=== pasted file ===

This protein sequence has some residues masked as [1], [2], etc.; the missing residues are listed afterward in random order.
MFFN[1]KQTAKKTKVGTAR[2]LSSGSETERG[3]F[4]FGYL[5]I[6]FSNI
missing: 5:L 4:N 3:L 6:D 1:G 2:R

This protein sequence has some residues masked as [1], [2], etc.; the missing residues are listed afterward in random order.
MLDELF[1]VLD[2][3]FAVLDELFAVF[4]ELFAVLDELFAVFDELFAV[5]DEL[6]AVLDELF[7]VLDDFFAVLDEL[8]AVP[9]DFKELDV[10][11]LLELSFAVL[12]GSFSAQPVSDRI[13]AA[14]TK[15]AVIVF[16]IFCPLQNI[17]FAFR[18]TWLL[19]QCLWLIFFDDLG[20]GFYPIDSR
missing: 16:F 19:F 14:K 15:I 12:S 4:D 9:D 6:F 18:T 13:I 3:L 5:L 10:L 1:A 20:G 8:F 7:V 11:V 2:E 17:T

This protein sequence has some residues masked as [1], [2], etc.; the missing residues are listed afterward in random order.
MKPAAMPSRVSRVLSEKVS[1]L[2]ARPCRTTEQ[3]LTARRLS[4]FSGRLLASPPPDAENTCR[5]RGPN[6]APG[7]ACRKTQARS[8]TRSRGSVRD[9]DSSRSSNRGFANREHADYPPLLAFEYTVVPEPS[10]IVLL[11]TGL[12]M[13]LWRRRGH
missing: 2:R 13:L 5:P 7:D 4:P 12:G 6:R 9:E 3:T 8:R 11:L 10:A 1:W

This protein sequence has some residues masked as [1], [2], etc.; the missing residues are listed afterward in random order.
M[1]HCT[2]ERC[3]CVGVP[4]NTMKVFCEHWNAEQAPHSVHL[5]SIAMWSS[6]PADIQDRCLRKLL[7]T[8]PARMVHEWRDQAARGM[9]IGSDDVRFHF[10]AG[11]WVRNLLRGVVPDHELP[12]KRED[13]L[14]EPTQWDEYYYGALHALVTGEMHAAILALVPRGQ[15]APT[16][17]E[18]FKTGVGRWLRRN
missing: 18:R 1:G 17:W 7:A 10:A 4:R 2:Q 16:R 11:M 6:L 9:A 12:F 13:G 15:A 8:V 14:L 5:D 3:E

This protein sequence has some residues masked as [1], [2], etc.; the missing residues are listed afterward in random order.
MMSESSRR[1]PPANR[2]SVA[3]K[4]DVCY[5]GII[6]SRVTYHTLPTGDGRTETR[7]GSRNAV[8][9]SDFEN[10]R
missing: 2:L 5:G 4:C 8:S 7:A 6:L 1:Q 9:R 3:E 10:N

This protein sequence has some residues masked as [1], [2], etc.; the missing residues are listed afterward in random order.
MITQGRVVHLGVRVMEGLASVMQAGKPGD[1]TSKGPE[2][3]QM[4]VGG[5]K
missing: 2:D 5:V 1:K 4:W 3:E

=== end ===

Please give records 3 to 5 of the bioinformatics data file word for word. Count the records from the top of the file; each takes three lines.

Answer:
This protein sequence has some residues masked as [1], [2], etc.; the missing residues are listed afterward in random order.
MKPAAMPSRVSRVLSEKVS[1]L[2]ARPCRTTEQ[3]LTARRLS[4]FSGRLLASPPPDAENTCR[5]RGPN[6]APG[7]ACRKTQARS[8]TRSRGSVRD[9]DSSRSSNRGFANREHADYPPLLAFEYTVVPEPS[10]IVLL[11]TGL[12]M[13]LWRRRGH
missing: 2:R 13:L 5:P 7:D 4:P 12:G 6:R 9:E 3:T 8:R 11:L 10:A 1:W

This protein sequence has some residues masked as [1], [2], etc.; the missing residues are listed afterward in random order.
M[1]HCT[2]ERC[3]CVGVP[4]NTMKVFCEHWNAEQAPHSVHL[5]SIAMWSS[6]PADIQDRCLRKLL[7]T[8]PARMVHEWRDQAARGM[9]IGSDDVRFHF[10]AG[11]WVRNLLRGVVPDHELP[12]KRED[13]L[14]EPTQWDEYYYGALHALVTGEMHAAILALVPRGQ[15]APT[16][17]E[18]FKTGVGRWLRRN
missing: 18:R 1:G 17:W 7:A 10:A 4:R 2:Q 16:R 11:M 6:L 9:A 12:F 13:G 15:A 8:V 14:L 5:D 3:E

This protein sequence has some residues masked as [1], [2], etc.; the missing residues are listed afterward in random order.
MMSESSRR[1]PPANR[2]SVA[3]K[4]DVCY[5]GII[6]SRVTYHTLPTGDGRTETR[7]GSRNAV[8][9]SDFEN[10]R
missing: 2:L 5:G 4:C 8:S 7:A 6:L 1:Q 9:R 3:E 10:N